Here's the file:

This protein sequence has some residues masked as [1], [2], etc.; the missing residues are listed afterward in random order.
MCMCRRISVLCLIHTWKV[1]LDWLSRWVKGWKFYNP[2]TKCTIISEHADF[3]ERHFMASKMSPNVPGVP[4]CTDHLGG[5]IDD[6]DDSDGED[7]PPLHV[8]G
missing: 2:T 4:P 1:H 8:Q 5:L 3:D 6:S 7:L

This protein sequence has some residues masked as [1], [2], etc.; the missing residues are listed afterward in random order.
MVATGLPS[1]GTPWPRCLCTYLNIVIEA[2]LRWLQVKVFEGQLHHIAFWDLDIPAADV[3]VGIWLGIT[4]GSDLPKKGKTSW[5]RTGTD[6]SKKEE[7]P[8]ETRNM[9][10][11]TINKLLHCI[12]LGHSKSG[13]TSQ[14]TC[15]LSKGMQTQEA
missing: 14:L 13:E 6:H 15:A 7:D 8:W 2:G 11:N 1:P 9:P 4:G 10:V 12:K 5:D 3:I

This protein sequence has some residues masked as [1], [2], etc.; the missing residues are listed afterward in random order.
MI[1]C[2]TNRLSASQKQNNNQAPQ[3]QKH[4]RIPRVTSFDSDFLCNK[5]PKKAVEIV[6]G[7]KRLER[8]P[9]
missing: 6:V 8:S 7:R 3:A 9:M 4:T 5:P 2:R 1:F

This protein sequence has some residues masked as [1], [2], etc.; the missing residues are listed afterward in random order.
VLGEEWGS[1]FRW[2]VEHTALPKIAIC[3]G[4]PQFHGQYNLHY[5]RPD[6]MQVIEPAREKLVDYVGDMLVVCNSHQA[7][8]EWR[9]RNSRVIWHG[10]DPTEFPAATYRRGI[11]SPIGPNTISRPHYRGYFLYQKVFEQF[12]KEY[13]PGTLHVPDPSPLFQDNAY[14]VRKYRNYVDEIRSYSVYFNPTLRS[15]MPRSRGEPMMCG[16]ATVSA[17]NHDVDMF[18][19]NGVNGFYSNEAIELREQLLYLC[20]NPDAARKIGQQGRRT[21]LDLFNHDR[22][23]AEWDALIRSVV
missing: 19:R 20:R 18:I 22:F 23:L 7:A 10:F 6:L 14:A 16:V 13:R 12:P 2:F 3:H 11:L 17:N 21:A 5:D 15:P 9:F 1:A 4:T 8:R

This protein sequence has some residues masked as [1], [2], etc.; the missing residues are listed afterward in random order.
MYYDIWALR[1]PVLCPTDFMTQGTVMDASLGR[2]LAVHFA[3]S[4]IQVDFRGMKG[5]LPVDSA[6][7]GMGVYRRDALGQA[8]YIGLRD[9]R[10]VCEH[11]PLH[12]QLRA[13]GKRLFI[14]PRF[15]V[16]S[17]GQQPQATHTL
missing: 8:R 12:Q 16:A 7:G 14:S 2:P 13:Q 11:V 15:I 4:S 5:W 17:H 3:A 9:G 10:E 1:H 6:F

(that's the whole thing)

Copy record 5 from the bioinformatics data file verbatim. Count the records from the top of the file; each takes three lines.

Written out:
This protein sequence has some residues masked as [1], [2], etc.; the missing residues are listed afterward in random order.
MYYDIWALR[1]PVLCPTDFMTQGTVMDASLGR[2]LAVHFA[3]S[4]IQVDFRGMKG[5]LPVDSA[6][7]GMGVYRRDALGQA[8]YIGLRD[9]R[10]VCEH[11]PLH[12]QLRA[13]GKRLFI[14]PRF[15]V[16]S[17]GQQPQATHTL
missing: 8:R 12:Q 16:A 7:G 14:S 2:P 13:Q 11:V 15:I 4:S 5:W 17:H 3:A 9:G 10:E 1:H 6:F